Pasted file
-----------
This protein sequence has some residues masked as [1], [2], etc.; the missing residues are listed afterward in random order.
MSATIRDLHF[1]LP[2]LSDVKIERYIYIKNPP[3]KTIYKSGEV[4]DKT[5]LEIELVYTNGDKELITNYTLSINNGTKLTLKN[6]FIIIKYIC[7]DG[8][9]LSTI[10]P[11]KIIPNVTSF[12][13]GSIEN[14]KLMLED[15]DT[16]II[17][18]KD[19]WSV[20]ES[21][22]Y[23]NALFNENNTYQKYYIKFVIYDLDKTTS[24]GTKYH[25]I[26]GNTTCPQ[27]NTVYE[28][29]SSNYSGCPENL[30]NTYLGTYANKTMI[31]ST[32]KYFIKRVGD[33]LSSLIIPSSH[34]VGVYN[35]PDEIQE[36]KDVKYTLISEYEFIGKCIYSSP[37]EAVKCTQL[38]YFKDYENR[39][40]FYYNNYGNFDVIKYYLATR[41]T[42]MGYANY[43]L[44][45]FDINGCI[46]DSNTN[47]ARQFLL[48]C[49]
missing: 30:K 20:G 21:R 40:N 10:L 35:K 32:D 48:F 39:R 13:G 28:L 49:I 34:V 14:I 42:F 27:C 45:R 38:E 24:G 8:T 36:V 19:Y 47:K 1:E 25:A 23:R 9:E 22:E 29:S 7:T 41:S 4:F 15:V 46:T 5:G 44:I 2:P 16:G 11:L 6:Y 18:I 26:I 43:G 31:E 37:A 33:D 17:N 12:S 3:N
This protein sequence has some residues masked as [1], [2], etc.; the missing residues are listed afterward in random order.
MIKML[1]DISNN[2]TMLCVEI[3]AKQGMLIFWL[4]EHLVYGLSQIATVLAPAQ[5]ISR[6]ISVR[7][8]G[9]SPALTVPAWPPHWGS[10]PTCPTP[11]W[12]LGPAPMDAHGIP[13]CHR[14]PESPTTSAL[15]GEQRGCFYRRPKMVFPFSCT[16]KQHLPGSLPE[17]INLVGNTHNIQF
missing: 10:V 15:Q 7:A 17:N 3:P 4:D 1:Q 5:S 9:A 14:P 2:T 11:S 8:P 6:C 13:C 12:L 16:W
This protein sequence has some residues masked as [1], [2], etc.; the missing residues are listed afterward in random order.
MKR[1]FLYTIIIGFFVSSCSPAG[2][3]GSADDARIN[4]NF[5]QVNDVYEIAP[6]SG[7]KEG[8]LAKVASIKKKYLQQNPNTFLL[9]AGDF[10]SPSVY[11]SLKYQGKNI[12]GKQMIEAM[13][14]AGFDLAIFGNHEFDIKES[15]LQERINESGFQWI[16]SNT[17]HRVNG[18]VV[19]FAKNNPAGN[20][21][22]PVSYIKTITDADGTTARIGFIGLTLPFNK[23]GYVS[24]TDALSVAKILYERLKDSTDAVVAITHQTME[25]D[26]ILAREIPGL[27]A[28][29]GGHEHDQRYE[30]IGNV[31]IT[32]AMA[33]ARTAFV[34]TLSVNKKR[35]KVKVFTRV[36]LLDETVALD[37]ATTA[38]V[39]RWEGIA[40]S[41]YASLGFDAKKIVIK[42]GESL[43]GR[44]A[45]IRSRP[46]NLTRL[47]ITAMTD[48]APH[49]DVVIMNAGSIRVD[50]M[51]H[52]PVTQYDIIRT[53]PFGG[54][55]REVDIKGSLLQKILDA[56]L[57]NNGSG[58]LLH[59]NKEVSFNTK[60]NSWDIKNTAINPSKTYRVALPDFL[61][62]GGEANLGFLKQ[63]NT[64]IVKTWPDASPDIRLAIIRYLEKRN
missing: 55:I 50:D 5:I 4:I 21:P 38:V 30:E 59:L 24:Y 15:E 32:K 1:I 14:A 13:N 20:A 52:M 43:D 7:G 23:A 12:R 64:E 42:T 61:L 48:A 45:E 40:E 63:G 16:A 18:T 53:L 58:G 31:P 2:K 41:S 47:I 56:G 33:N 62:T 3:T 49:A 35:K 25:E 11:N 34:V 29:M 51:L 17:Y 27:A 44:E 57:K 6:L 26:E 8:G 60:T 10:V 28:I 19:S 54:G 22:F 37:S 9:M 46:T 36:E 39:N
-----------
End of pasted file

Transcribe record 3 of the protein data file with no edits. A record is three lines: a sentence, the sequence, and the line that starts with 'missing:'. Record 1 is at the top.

This protein sequence has some residues masked as [1], [2], etc.; the missing residues are listed afterward in random order.
MKR[1]FLYTIIIGFFVSSCSPAG[2][3]GSADDARIN[4]NF[5]QVNDVYEIAP[6]SG[7]KEG[8]LAKVASIKKKYLQQNPNTFLL[9]AGDF[10]SPSVY[11]SLKYQGKNI[12]GKQMIEAM[13][14]AGFDLAIFGNHEFDIKES[15]LQERINESGFQWI[16]SNT[17]HRVNG[18]VV[19]FAKNNPAGN[20][21][22]PVSYIKTITDADGTTARIGFIGLTLPFNK[23]GYVS[24]TDALSVAKILYERLKDSTDAVVAITHQTME[25]D[26]ILAREIPGL[27]A[28][29]GGHEHDQRYE[30]IGNV[31]IT[32]AMA[33]ARTAFV[34]TLSVNKKR[35]KVKVFTRV[36]LLDETVALD[37]ATTA[38]V[39]RWEGIA[40]S[41]YASLGFDAKKIVIK[42]GESL[43]GR[44]A[45]IRSRP[46]NLTRL[47]ITAMTD[48]APH[49]DVVIMNAGSIRVD[50]M[51]H[52]PVTQYDIIRT[53]PFGG[54][55]REVDIKGSLLQKILDA[56]L[57]NNGSG[58]LLH[59]NKEVSFNTK[60]NSWDIKNTAINPSKTYRVALPDFL[61][62]GGEANLGFLKQ[63]NT[64]IVKTWPDASPDIRLAIIRYLEKRN
missing: 55:I 50:D 5:I 4:I 21:P 38:V 30:E 59:L 24:Y 15:E 32:K 1:I 14:A 13:N 20:A 52:M 43:D 7:G 23:A 12:R 64:E 42:T 61:L 48:A 45:E 40:E 63:G 16:A 18:T 53:L 58:G 31:P 2:K 41:S 47:I 56:G 33:N 62:T 3:T 49:A 35:K 25:E 11:N 34:V 29:M 51:L 17:Y 27:A 44:E 57:K 6:L 26:E 8:G 60:T 10:V 28:I 19:S 54:G 22:F 37:S 9:M 46:T 36:E 39:N